First stop of the day, well after the tuk tuk driver had some minor repairs to the motorbike. We arrived at the main temple which is still used today by Buddhist Monks. Angkor Wat was built in the 12th century, the temple is still in good condition compared to the others around the park. The bridge to enter the temple was being repaired so there was a temporary floating bridge to get to the temple. From the outside the temple looked awesome, but the thing we weren’t ready for was the mass amount of tourists everywhere. It was packed with people, here was me thinking November would probably be a low season for tourists, but it was very busy. The temple was huge and meant a lot of walking and queuing up for stairs to climb up to the higher areas.
The next temple which was close by was very different as it has shown more signs of its age and had areas that have fallen apart. It was awesome to see, and again lots of tourist here which made the top area hard to walk around. The temple was smaller than Angkor Wat but seemed to have a lot of history to it which I liked. We spent less than an hour here.
This temple is also known as Tomb Raider temple as it was used as a film location, there was a long walk to get to the temple from the drop off point but once we arrived with the many other tourists, it was safe to say it was our favourite temple. This temple was partly ruined in areas and had amazing trees growing inside coming out the rocks which shows how nature takes back the land over the centuries. We really enjoyed exploring the temple the only downside was a storm was coming and it became very dark. We decided to leave and made our way back to the tuk tuk driver.
There were two other temples but one was under repairs so we did not spend very much time there, and the other was a very long walk which we didn’t feel like doing as it was about to rain. We decided to call it a day and head back to the hotel.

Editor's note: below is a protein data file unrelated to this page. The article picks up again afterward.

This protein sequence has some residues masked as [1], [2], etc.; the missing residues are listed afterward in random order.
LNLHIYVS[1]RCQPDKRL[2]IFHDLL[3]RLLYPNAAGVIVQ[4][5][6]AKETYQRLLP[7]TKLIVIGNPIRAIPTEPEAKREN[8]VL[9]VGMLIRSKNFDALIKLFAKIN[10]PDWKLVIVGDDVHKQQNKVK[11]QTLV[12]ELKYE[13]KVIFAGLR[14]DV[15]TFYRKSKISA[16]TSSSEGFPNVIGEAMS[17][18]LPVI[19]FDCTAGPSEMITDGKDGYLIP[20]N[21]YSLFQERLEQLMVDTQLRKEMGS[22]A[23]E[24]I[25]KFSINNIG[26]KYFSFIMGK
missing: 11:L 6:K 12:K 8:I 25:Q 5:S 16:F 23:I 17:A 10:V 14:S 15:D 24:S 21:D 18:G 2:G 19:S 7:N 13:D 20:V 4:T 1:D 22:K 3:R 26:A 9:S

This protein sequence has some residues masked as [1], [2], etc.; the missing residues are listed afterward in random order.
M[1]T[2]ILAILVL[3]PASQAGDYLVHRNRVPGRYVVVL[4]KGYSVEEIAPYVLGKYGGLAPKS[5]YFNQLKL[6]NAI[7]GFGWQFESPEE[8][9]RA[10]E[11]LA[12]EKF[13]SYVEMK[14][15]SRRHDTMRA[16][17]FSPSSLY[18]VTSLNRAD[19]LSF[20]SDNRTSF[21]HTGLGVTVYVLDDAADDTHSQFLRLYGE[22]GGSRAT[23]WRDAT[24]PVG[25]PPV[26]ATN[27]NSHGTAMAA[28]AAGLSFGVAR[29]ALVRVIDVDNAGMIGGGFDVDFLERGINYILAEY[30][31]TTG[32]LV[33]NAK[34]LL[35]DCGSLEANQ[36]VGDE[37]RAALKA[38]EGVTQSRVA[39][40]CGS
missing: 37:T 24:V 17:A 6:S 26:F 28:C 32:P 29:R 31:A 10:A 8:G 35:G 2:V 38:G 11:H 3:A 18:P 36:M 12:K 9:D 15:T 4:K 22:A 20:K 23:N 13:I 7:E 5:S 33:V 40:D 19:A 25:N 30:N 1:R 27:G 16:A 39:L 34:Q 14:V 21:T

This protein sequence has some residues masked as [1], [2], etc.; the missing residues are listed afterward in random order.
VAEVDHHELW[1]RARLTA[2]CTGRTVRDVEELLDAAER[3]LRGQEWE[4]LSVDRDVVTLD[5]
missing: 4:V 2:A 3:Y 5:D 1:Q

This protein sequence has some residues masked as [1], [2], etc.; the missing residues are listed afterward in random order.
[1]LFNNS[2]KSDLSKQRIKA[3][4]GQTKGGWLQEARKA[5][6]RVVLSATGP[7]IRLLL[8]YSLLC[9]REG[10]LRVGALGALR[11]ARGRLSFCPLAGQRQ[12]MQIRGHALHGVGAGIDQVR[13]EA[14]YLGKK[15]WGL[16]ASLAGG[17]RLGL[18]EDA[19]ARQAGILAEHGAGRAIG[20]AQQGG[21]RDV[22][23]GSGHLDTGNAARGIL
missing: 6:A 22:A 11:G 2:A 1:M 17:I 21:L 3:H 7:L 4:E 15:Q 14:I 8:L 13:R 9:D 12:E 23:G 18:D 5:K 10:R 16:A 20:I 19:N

The next day we took a trip to Chreav village, which is not a big tourist attraction it was just a village on the outskirts of the city. The tuk tuk driver took us to a lake where we could see how locals lived and spend their free time, it had little shack along the lake which were available for hire. Also the option to eat snakes, we decided to pass on this snack. The area was beautiful and only 20 minutes from the city centre, it was pure countryside, and very quiet with the occasional sightings of pelicans in the water. The driver told us he could take us to another nice area, so we left the lake, and headed across the countryside roads which included some dirt roads, and massive holes, wasn’t really built for tuk tuks mainly just motorbikes. Booking a tuktuk driver instead of booking tours seemed to be much cheaper and easier, this trip only cost us $8.
We stopped off at a temple which was very grand and large compared to the poor village it was situated in. Next stop a lotus flower farm, where there were wooden walkways across the farm, it was lovely to see real lotus flowers. The farm was huge and even had little shacks where you can order food and eat. The area is mostly flat except for one little hill in the distance which was what the driver wanted to show us.